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Smoke rises after an Israeli strike hit Gaza City in the northern Gaza Strip, Tuesday, Aug. 19, 2014. The Israeli military said it carried out a series of airstrikes Tuesday across the Gaza Strip in response to renewed rocket fire, a burst of violence that broke a temporary cease-fire and endangered negotiations in Egypt over ending the month long war between Israel and Hamas. The fighting occurred some eight hours before a temporary truce was set to expire. (AP Photo/Adel Hana))
Egyptian cease-fire efforts collapse
First Published Aug 19 2014 10:29 am • Last Updated Aug 19 2014 07:50 pm

Gaza City, Gaza Strip • Egyptian attempts to broker an end to a monthlong war between Israel and Hamas militants collapsed in heavy fighting Tuesday, with Palestinian militants firing dozens of rockets and Israel responding with airstrikes across the Gaza Strip. At least two Palestinians were killed.

The burst of violence erupted in the hours before a temporary truce was set to expire. It left the Egyptian mediation efforts in tatters, and raised the likelihood of a new round of violence.

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Israel withdrew its delegation from the Cairo cease-fire talks following a sudden burst of rocket fire on Tuesday afternoon, and quickly resumed its campaign of airstrikes.

Palestinian officials reported Israeli airstrikes throughout Gaza that gained intensity throughout the evening.

Palestinian medical official Ashraf al-Kidra said two people — a 40-year-old woman and a 2-year-old girl — were killed in an airstrike in Gaza City. A total of 21 people were wounded in a separate airstrike that hit a building that houses offices of Hamas’ Al Aqsa TV station, he said.

The fatalities were the first since a temporary truce was reached last Wednesday.

Israeli officials reported at least 20 rockets fired late Tuesday, including one that set off air raid sirens in the metropolis of Tel Aviv. There were no reports of injuries.

Israel’s civil defense authority, the Home Front Command, ordered authorities to reopen public bomb shelters within 50 miles (80 kilometers) of Gaza.

In announcing the withdrawal of the Israeli team, government spokesman Mark Regev said the rocket fire violated the terms of the negotiations.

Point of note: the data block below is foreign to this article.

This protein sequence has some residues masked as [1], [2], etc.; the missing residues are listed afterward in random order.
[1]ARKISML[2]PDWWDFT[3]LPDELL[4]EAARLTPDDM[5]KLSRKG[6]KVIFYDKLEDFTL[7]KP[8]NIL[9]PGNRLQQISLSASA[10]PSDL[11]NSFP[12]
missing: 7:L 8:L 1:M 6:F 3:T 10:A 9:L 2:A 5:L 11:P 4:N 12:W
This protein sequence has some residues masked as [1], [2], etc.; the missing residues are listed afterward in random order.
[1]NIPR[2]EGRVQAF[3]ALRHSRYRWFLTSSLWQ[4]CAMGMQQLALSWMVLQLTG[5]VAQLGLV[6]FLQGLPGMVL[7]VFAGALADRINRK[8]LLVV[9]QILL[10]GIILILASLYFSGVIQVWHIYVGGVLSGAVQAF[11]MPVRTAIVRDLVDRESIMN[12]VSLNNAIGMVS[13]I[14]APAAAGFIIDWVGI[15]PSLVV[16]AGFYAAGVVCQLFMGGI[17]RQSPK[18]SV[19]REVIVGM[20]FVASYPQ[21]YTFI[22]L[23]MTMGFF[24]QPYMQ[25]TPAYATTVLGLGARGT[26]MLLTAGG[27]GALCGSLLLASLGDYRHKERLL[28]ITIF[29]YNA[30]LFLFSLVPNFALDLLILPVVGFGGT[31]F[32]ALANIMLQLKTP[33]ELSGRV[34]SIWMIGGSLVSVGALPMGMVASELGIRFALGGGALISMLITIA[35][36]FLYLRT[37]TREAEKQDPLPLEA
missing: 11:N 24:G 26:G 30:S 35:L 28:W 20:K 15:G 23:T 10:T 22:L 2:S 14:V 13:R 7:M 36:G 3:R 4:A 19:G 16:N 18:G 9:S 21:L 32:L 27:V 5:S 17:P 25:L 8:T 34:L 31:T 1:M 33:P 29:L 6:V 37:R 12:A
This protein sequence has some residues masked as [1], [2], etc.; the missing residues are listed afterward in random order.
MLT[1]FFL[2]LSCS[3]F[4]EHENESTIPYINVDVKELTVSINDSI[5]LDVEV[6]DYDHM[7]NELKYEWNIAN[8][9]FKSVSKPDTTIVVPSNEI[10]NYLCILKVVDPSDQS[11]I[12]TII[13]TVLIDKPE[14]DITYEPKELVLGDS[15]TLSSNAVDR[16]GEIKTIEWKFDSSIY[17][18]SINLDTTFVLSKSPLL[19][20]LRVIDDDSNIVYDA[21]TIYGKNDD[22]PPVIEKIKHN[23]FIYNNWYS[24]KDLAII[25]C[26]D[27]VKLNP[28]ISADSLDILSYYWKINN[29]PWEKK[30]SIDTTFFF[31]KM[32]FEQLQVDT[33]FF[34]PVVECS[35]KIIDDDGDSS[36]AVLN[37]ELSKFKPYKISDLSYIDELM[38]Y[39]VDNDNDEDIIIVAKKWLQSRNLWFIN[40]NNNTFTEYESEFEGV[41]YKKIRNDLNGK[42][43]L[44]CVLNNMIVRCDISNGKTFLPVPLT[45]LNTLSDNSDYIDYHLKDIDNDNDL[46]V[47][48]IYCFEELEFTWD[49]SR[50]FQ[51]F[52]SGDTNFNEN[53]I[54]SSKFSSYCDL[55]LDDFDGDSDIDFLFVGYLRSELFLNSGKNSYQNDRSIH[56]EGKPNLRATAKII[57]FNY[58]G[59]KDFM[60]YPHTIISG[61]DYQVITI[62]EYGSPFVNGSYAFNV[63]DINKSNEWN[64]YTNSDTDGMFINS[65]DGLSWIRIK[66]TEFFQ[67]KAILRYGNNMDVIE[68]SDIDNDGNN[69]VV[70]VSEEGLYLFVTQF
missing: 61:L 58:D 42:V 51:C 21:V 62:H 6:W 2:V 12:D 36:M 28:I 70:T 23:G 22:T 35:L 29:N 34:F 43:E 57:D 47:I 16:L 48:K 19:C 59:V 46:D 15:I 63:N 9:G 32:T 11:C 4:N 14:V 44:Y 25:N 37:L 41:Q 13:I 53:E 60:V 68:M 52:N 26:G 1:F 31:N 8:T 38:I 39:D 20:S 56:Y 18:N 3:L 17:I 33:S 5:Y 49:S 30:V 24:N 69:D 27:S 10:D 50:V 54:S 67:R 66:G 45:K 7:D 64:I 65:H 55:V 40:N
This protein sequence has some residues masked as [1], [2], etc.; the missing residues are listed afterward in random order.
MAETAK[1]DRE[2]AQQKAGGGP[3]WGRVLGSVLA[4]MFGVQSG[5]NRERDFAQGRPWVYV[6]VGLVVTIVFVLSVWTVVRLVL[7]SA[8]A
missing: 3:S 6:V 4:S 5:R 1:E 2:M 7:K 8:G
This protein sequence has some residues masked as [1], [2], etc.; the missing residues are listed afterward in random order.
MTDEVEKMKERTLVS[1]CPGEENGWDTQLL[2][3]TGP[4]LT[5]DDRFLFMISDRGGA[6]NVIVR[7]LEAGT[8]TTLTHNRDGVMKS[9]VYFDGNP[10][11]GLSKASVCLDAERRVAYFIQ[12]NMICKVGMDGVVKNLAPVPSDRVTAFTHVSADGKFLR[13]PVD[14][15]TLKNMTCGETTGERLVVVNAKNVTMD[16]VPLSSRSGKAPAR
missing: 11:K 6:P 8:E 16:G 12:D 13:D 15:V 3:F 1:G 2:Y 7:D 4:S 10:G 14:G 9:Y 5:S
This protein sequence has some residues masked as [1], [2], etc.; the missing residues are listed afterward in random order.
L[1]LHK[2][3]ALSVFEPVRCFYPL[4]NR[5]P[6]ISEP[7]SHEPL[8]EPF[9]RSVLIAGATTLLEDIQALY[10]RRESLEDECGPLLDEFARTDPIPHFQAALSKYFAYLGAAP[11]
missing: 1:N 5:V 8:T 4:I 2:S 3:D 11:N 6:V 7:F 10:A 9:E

"The Cairo talks were based on an agreed premise of a total cessation of hostilities," he said. "When Hamas breaks the cease-fire, they also break the premise for the Cairo talks. Accordingly, the Israeli team has been called back as a result of today’s rocket fire."


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He would not say whether the team would return to Cairo, or whether Israel would resume cease-fire talks.

Egyptian security officials said Egypt was still pressing the two sides to agree on a cease-fire. The officials spoke on condition of anonymity because they were not authorized to speak to the press.

The breakdown dealt a tough blow to nearly a week of Egyptian-led diplomacy meant to end the heaviest fighting between Israel and Hamas since the Islamic militant group seized control of Gaza in 2007.

More than 2,000 Palestinians, most of them civilians, were killed, according to Palestinian and U.N. officials, and tens of thousands of people are homeless. Israel has claimed the number of militants killed was much higher, and it blames Hamas for causing civilian casualties by staging attacks from residential areas. Sixty-four Israeli soldiers, two Israeli civilians and a guest worker have also been killed.

Hamas is seeking an end to a seven-year Israeli-Egyptian blockade that has ravaged Gaza’s economy, while Israel wants guarantees that Hamas will disarm.

In nearly a week of indirect talks, Egypt appears to have made little headway in resolving the differences. Late Monday, it secured a 24-hour extension to a temporary truce to allow more time for a last-ditch attempt to reach a longer-term deal.

An Egyptian compromise proposal calls for easing the blockade, but not lifting it altogether and opening the territory’s air and seaports as Hamas has demanded.

While the plan does not require Hamas to give up its weapons, it would give Western-backed President Mahmoud Abbas, whose forces were ousted by Hamas in 2007, a foothold back in Gaza running border crossings and overseeing internationally-backed reconstruction. Abbas’ presence would minimize friction with Israel and allow large amounts of international aid to flow into Gaza for reconstruction.

In Cairo, members of the Palestinian delegation, which is comprised of various factions, said no progress had been made in Tuesday’s talks. Yet some held out hope that the Egyptians would still succeed.

"Israel insisted during the talks on disarming the factions in Gaza, and that created huge difficulties during the talks," said Kais Abdelkarim, a Palestinian negotiator.

The chief Palestinian negotiator, Azzam al-Ahmad, said the Palestinians had submitted a final proposal in hopes of reaching a breakthrough. "We gave the Egyptians our final position. We are waiting for them to come back with a response," he said.

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